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Joint security focus needed for development

By Meng Jin | Updated: 2018-08-24 14:26

Editor's note: This article is part of the Preview Policy Report for the 2018 Beijing Summit of the Forum on China-Africa Cooperation, to be published by China Watch, China Daily's think tank.

China's engagement with Africa since the end of the Cold War has witnessed remarkable development and particularly since the launch of the Forum on China-Africa Cooperation in 2000. This is reflected not only by the sharp growth in trade, direct investment and development assistance, but also by appreciable rise in the number of Chinese companies and communities. Bilateral trade has soared from $10 billion in 2000 to $170 billion in 2017, and there are more than 2,500 Chinese companies in 53 countries and six regions today.

However, China-Africa collaboration is growing amid the backdrop of conflicts in the continent, which pose a potential and real threat. China has been one of the collateral victims of conflicts in Africa. In Libya, Chinese government intervention in 2011 helped 35,000 Chinese nationals to be extracted to safety but 50 projects were abandoned and Chinese enterprises suffered a substantial loss of estimated $18.8 billion.

The building and operation of industrial parks also raised concerns on security. China's commitment to the process of industrialization requires deeper interaction between Chinese companies/communities and local actors.

Meanwhile, conflicts in certain African countries have impeded the economic emergence of the continent, which explains increasing efforts by African countries and international and regional organizations to bolster security mechanisms. The strengthening of China-Africa cooperation in the security domain satisfies, on the one hand, the necessity for China to protect its investments, and on the other, the need for African countries to strengthen their own capacities and build an effective security system.

Chinese participation in peacekeeping forces constitutes a significant guarantees to African security. Until 2015, of the 26 United Nations peacekeeping operations in which China participated, 13 were in Africa of which seven are ongoing and involve more than 2,000 Chinese blue helmets.

Since 2008, China has been the main contributor in the number of blue helmets and the second biggest financial contributor among the five permanentmembers of the UN Security Council.

Not only has the number of Chinese blue helmets increased significantly, but some changes can also be also perceived in terms of their deployment and positions. Staff earlier sent by China consisted mainly of military observers, policemen, doctors, engineers and technicians. But from 2013 to 2018, China sent about 400 soldiers to Mali within the framework of the MINUSMA (United Nations Multidimensional Integrated Stabilization Mission in Mali), who were partially intended to fight extremists. In 2014, China also deployed an infantry battalion of 700 UN peacekeeping forces in South Sudan. Equipped with light weapons for self-defence and armored cars, the battalion was tasked to protect civilians, humanitarian and UN staff, and conduct patrol and surveillance missions.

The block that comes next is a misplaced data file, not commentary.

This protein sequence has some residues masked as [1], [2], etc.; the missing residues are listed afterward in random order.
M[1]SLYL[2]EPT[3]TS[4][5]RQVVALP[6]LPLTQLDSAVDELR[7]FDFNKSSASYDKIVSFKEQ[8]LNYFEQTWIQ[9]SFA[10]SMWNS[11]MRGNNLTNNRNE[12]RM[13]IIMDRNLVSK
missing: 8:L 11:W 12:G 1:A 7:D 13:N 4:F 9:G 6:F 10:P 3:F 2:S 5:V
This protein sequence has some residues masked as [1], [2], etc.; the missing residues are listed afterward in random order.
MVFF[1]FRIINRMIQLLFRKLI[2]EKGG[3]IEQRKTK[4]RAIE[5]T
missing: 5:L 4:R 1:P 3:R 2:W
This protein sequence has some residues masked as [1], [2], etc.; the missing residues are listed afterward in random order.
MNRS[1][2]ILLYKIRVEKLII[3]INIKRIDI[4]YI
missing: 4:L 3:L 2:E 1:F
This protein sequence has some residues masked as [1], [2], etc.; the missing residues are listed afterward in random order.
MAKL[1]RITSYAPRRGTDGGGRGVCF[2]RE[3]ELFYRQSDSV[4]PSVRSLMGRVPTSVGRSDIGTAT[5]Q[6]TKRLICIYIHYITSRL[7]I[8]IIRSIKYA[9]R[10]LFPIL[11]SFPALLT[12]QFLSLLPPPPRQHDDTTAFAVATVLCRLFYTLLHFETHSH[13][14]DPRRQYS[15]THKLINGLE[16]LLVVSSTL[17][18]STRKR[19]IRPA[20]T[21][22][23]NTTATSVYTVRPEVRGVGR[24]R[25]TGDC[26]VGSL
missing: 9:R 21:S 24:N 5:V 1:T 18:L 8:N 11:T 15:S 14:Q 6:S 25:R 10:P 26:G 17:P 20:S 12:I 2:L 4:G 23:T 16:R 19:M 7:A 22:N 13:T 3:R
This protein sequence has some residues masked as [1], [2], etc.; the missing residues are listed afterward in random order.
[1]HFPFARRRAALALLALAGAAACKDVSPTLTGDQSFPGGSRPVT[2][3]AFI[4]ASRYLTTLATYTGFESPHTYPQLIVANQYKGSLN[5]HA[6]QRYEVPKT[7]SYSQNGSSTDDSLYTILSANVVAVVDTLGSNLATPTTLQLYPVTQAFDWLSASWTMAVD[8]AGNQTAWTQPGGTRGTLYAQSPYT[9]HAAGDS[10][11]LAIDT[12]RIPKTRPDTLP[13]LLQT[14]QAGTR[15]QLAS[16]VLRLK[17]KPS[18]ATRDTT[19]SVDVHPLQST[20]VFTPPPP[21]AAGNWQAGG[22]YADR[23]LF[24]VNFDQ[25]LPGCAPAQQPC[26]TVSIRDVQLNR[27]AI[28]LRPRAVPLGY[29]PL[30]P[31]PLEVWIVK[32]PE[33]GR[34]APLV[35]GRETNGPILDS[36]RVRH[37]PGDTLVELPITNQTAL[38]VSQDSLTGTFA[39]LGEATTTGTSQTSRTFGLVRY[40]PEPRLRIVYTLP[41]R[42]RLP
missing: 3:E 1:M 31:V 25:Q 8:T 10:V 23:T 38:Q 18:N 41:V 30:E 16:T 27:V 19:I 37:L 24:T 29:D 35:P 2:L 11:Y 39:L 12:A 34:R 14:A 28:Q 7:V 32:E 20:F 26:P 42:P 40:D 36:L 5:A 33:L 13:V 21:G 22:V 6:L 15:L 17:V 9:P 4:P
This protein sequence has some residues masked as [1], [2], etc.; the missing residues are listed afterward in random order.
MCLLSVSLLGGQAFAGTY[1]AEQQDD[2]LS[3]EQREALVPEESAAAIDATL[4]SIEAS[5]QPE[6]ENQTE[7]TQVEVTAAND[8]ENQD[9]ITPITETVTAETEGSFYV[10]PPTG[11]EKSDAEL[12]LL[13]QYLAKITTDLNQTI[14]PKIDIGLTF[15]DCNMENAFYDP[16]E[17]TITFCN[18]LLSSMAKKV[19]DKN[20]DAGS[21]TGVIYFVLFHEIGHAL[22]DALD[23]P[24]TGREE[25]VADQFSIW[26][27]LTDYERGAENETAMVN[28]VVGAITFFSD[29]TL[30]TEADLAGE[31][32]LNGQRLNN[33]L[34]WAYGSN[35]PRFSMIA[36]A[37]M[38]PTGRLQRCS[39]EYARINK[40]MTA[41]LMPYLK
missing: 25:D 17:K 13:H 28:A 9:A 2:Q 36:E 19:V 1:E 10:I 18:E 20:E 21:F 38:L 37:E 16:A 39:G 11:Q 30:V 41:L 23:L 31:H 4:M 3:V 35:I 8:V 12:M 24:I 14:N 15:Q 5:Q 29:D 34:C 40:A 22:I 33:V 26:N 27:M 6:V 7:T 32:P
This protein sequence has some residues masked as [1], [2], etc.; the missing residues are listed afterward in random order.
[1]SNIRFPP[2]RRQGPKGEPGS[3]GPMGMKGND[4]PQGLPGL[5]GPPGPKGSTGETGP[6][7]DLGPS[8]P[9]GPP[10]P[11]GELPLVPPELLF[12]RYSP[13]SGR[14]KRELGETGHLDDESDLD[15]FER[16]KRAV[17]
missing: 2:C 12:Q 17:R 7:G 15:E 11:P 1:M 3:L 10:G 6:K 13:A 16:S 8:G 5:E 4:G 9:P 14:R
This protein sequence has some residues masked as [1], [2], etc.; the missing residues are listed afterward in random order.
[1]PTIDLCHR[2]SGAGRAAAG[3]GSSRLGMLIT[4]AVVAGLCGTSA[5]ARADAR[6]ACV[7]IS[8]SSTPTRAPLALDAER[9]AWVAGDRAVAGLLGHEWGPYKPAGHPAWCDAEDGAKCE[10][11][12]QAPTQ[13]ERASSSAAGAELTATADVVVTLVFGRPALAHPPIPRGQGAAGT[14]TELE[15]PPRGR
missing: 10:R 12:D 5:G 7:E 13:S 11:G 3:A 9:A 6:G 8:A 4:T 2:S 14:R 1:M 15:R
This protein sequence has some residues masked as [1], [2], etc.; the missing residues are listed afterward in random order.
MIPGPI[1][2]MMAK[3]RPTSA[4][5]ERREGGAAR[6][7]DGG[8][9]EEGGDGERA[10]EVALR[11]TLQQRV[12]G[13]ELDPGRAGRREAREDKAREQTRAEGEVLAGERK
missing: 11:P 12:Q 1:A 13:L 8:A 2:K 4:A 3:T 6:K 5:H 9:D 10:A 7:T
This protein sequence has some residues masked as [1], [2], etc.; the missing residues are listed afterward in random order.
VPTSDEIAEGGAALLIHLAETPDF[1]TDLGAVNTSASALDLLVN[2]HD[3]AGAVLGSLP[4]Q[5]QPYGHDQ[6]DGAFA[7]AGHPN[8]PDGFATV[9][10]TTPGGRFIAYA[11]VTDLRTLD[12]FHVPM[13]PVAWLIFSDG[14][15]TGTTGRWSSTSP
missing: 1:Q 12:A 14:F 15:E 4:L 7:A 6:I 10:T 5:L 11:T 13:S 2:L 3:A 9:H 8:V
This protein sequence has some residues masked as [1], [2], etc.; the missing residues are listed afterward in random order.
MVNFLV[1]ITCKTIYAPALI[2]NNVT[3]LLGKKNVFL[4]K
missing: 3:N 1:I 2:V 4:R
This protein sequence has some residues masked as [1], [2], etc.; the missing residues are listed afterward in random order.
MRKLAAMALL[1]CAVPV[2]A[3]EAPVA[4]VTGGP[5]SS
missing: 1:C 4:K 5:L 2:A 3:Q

In addition, the Chinese UN peacekeeping forces are taking up more and more important posts. For example, in the Democratic Republic of Congo, the officer in charge of military observers was a Chinese who was appointed in 2007 by the UN Secretary-General, to command the Mission for the Referendum in Western Sahara (MINURSO).

Institutionally, the peacekeeping operations office supervised by the Ministry of Defense was created in December2001. It is in charge of coordination and management of Chinese participation in the missions and the operations of the United Nations. A training center for peacekeeping operations, situated in Huairou district in the suburbs of Beijing, was created in 2009. It is in charge of technical and linguistic training of the UN peacekeeping forces. The center also organizes seminars and conducts research on peacekeeping operations. Recognized by the United Nations as a base for international training in peacekeeping operations, it organizes, with the cooperation of the international UN peacekeeping force, the training of top commanders, instructors and military observers. China in 2015 also established the UN-China foundation for peace and development at a cost of $1 billion. As part of the standing army mechanism of the United Nations, China announced the training of 8,000 men and women in 2015.

The defense of mutual interests in the economic and political arena serves as principal focus for China and Africa. The pursuit of common development with African countries depends on the security context of Africa and on the extent of China-Africa cooperation. Interdependence among stakeholders defines the win-win characteristic of their cooperation and the stability of the continent is the essential backdrop.

Meng Jin is assistant research fellow at the Institute of West-Asian and African Studies, Chinese Academy of Social Sciences. The author contributed this article to China Watch exclusively. The views expressed do not necessarily reflect those of China Watch.

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